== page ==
Westfield High School Brighton Beach MemoirsBy Cappies • Nov 24th, 2009 • Category: Cappies
“Baseball, boobs and what’s for dinner” are the only things a typical teenage boy needs to worry about. And Eugene Jerome is no exception! Neil Simon’s Brighton Beach Memoirs takes the audience through a week in the life of the Jeromes, a Jewish family living in Brooklyn in 1937. Last weekend, Westfield High School transformed the stage into their household and took the audience along for a ride they won’t soon forget.
Simon’s semi-autobiographical comedy centers around Eugene (Kevin Clay), a fifteen year old who is trying to discover what life is. This coming-of-age tale charms viewers as they experience Eugene’s relationships with his family, including his mother, father, older brother, aunt, and her two daughters. His mother, Kate (Phoebe Dillard), is always blaming him for something, his father, Jack (John Walsh), is just trying to make ends meat, his brother, Stanley (Adam Thomas), offers tons of brotherly advice, and his cousin, Nora (Sarah Bowden), dreams of being under the stage lights. The two-act play revolves around Eugene’s reactions to his various family members and their problems.
Westfield’s production was anchored by perfect comedic timing and exceptional cast fraternity. The audience could clearly see the effort put into the characterization of the entire cast. While the use of Brooklyn accents by the entire cast was effective in establishing setting, some characters held onto it better than others. The cast handled very emotional, mature moments in a truly professional way, exceeding the expectations of high school theatre.
As the lead role, Clay made carrying a show look easy. With his impeccable comedic timing and a true understanding of his character and the emotions Eugene experiences, Clay captured the audience’s attention wholeheartedly. A veritable complement to his acting mastermind was Dillard, playing his mother Kate. The dynamic between the two was supreme and had the entire audience laughing hysterically. Even in the weightier scenes where family anguish was discovered, Dillard perfectly executed a difficult character for a high-school student to play.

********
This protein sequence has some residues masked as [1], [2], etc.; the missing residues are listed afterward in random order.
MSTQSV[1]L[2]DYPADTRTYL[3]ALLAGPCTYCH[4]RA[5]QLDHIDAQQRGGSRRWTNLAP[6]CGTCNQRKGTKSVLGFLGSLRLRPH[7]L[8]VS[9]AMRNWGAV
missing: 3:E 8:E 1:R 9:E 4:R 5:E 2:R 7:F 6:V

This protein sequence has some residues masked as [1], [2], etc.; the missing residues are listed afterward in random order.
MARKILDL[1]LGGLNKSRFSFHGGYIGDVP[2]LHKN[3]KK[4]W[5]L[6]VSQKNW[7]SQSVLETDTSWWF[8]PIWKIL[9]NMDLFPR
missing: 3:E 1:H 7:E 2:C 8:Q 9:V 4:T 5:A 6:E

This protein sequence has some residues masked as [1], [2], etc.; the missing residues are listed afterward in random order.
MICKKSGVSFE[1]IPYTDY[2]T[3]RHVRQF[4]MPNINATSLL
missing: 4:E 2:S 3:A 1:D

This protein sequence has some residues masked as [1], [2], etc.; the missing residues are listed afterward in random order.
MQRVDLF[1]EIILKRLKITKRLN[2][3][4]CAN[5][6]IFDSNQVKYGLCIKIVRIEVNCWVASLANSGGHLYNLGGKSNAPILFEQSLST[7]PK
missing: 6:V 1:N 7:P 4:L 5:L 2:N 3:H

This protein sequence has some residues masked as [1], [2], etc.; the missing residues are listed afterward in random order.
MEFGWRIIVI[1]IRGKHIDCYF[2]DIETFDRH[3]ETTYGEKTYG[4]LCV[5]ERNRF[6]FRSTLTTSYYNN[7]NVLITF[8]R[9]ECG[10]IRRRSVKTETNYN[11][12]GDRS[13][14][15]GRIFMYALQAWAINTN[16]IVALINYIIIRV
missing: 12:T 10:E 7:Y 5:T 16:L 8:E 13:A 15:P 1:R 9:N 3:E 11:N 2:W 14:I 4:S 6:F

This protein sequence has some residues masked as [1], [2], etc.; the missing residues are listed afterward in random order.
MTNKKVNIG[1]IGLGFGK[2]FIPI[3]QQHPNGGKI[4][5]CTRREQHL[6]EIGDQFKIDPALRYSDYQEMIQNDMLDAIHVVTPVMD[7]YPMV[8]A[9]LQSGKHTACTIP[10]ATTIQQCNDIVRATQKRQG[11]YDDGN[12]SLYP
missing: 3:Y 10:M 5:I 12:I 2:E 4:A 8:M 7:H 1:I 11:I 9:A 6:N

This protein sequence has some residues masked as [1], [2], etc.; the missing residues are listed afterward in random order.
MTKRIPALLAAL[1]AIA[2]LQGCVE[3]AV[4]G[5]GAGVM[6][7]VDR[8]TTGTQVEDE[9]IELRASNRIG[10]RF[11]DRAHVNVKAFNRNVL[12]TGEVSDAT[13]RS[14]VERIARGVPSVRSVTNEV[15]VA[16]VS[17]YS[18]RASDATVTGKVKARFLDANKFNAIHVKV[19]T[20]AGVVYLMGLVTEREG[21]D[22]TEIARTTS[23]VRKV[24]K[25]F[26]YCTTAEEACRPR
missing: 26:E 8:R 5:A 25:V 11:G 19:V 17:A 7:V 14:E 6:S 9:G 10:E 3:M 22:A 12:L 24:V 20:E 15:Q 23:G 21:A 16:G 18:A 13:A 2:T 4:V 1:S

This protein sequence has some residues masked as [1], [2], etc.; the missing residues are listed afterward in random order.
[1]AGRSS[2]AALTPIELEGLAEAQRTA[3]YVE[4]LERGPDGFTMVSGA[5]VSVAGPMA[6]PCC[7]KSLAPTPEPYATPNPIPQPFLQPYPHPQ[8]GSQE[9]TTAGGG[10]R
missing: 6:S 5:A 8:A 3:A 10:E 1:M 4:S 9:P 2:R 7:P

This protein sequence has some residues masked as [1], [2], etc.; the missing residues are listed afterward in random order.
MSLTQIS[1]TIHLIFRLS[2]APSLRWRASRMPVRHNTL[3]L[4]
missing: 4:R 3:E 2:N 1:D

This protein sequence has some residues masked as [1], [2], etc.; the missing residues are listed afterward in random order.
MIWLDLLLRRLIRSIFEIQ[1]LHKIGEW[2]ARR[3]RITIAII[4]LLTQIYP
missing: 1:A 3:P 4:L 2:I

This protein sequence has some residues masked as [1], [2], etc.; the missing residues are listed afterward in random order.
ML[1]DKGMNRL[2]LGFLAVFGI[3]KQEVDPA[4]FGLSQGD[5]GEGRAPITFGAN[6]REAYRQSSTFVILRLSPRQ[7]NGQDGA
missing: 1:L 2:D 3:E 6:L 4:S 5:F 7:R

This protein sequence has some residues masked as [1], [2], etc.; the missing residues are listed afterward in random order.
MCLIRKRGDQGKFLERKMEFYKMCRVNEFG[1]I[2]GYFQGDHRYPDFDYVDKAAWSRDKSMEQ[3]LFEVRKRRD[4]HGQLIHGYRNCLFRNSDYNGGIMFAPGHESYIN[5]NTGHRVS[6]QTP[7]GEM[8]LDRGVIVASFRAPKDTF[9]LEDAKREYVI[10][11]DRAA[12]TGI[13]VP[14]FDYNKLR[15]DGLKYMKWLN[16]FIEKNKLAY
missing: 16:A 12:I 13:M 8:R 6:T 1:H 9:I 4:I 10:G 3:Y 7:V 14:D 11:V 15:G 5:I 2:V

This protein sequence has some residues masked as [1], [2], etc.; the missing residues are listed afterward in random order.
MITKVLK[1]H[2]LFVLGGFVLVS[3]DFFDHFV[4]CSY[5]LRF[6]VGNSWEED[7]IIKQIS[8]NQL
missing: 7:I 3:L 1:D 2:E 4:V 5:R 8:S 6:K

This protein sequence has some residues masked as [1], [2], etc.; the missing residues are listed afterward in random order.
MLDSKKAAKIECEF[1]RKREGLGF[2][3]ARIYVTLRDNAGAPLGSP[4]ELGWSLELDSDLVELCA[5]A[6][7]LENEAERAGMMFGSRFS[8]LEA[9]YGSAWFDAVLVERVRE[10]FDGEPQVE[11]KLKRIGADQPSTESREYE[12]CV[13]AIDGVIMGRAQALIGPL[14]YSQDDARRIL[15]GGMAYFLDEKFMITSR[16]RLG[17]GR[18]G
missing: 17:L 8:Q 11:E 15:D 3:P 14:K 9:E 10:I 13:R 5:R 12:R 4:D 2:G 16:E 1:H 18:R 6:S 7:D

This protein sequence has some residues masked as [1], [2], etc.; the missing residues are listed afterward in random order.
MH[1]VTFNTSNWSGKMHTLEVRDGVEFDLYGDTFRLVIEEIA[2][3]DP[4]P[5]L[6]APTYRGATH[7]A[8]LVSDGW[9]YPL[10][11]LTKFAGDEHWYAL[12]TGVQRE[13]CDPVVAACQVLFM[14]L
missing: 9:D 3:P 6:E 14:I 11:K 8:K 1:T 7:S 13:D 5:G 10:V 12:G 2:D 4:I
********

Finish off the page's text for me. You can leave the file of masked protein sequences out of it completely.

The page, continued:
There were several other noteworthy performance, including that of the sickly younger cousin, Laurie, played by Elisabeth Bloxam. Bloxam’s sass and subtle manipulation of Eugene was genius. She was always found to be reacting to the situation, even when she was not the focus. Equally as enthralling to watch was the performance of Thomas as Stanley. Thomas showed a great variety of emotion, ranging from the sophomoric, confident, older brother, to the exposed and fearful son. Thomas’ portrayal of Stanley losing his seventeen dollar salary for the month was truly moving.
The technical aspects of Westfield’s production were what made it truly exceptional. With sound flawlessly executed by Kieran Claffey and Taylor Aucott and exceptional lighting designed by Andy Talavera-Roca and Aria Velz, the audience was truly taken to Brighton Beach, Brooklyn New York. With lighting features as subtle as blue light to represent moonlight outside windows, to complement a beautiful, two-story set designed by Alex Butterfield and Annie Dykstra, a successful setting was produced.
The tech and the acting made Westfield’s production of Brighton Beach Memoirs left the audience wanting more; a truly remarkable production for such mature content at a high school level.
by Holly Kelly of Oakton High School
This article can be linked to as: http://washingtondc.showbizradio.com/goto/4362.